The 1858 Geosphere by Montblanc is part of the celebrations of the 160th anniversary of Minerva, the watchmaking company in Villeret purchased by Richemont Group and assigned to Montblanc in 2007. The name of the collection, 1858, is a reference to the year in which Minerva was founded. The 1858 Geosphere is an interesting watch, featuring a world time display with two rotating hemispheres. It is probably the most democratic world timer watch of all, because it includes both the hemispheres, and its price, from €5,190, is also comparatively accessible.
Montblanc chooses a theme for its watches every year, and in 2018 it’s all about Mountain Exploration. The Montblanc 1858 Geosphere is dedicated to the world’s Seven Summit challenge, in which climbers have to climb the highest mountains in each continent. Apparently only 500 people have achieved it. On the watch, the challenge is celebrated with red dots on the hemispheres marking the positions of the mountains. The rotating bezel marked with the compass points provides another geographical link to the mountains. But, differently to last year’s automotive collection, in this piece the mountaineering theme is developed with a very fuzzy logic. Does a mountaineer really need a world time function? And what use could that rotating bezel with the compass point be? The watch is more about the “spirit” of mountain exploration, a feel, elements that make the watch visually distinctive.
And distinctive it is. The case is in stainless steel or titanium-bronze, very wearable at 42 mm in diameter and 12.8 mm thick. The thickness is perhaps a bit higher than you would expect, but this is due to the movement, which comprises a standard calibre for the time functions to which the world time complication has been added on top. The two hemispheres are given a touch of three-dimensionality as they are slightly domed, and they rotate once every 24 hours, the northern hemisphere at the top of tbe dial turning anticlockwise, the southern hemisphere turning clockwise. They are surrounded by a reference scale that includes day/night sectors, but as there are no indications for cities, you just get a general idea of the time in any particular location. The reference meridian is in white coated with SuperLuminova, and the continents also glow in the dark. A second time zone display is shown on a subdial at 9 o’clock, and the date, linked to the local time, is at 3 o’clock. The black-beige colour scheme is very striking and something of a new departure for Montblanc. One unusual feature of this watch is the absence of a second hand.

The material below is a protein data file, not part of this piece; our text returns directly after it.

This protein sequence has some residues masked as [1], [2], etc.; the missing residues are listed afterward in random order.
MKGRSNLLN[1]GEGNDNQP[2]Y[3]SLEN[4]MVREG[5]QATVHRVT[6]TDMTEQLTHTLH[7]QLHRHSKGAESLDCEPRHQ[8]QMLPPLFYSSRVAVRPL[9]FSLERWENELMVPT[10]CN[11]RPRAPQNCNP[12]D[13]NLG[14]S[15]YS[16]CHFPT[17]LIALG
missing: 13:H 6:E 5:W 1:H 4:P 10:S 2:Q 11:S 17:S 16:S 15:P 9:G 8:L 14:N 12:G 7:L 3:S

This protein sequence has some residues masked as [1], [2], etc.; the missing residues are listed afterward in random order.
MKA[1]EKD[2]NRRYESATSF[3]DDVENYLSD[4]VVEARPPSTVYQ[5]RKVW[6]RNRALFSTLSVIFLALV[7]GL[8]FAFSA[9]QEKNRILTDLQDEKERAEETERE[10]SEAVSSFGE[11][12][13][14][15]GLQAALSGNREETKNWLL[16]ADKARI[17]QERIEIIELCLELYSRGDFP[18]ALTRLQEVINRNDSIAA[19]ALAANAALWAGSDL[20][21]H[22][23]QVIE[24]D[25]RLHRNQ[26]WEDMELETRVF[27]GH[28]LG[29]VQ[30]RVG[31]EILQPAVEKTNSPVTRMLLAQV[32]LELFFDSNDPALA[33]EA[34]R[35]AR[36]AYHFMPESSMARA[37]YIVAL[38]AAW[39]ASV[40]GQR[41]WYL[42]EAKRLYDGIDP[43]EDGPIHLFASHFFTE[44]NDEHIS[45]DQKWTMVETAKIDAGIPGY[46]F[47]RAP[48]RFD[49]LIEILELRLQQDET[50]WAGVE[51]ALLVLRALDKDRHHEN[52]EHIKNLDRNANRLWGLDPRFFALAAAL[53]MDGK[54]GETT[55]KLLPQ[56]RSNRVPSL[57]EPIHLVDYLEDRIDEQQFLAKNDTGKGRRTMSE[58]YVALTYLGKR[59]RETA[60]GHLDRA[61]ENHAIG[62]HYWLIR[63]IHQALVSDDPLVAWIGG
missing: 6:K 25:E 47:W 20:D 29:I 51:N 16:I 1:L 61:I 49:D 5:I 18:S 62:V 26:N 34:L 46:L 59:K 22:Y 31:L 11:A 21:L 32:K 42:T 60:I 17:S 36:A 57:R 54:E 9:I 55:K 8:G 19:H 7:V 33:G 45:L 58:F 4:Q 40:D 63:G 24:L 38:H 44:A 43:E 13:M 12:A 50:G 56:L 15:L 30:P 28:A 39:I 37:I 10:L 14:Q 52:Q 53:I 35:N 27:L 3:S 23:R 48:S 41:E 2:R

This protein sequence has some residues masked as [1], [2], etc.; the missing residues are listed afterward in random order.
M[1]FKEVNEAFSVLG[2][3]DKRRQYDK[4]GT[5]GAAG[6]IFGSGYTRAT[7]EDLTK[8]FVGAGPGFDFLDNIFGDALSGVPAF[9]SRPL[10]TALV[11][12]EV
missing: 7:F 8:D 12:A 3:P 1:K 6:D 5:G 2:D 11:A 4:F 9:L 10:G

Detail design touches
The design details are attractive, with vintage-style fluted crown, the glossy black ceramic bezel, cathedral-style hour and minute hands edged in red gold with cloisonné-type facets for the SuperLuminova, and the strap made in leather by Montblanc’s Pelletteria in Florence. You can choose between a cognac-coloured strap with contrasting beige stitching, a Bund-type strap in the same colour, or a Nato strap. Buckles are in stainless steel or bronze-coated steel. The 100-metre water resistance is a commendable feature.
The 1858 Geosphere is powered by the self-winding calibre MB 29.25, in which the world time complication was developed by the Montblanc engineers in Villeret, applied on top of a Sellita base movement. This helps keep the price attractive. So the movement”s features are standard, balance frequency 28,800 vibrations per hour (4 Hertz), 26 rubies, 42 hours power reserve. The caseback iin bronze-coated titanium is solid, looking something like the example below but with an engraving showing the peaks of the Seven Summits challenge, and the crossed icepicks motif.
Price and reference
The Montblanc 1858 Geosphere costs €5,190 in the stainless steel version (reference 119286), and €5,890 in the bronze version (reference 117840), which is a limited edition of 1,858 pieces. Further information from the Montblanc website.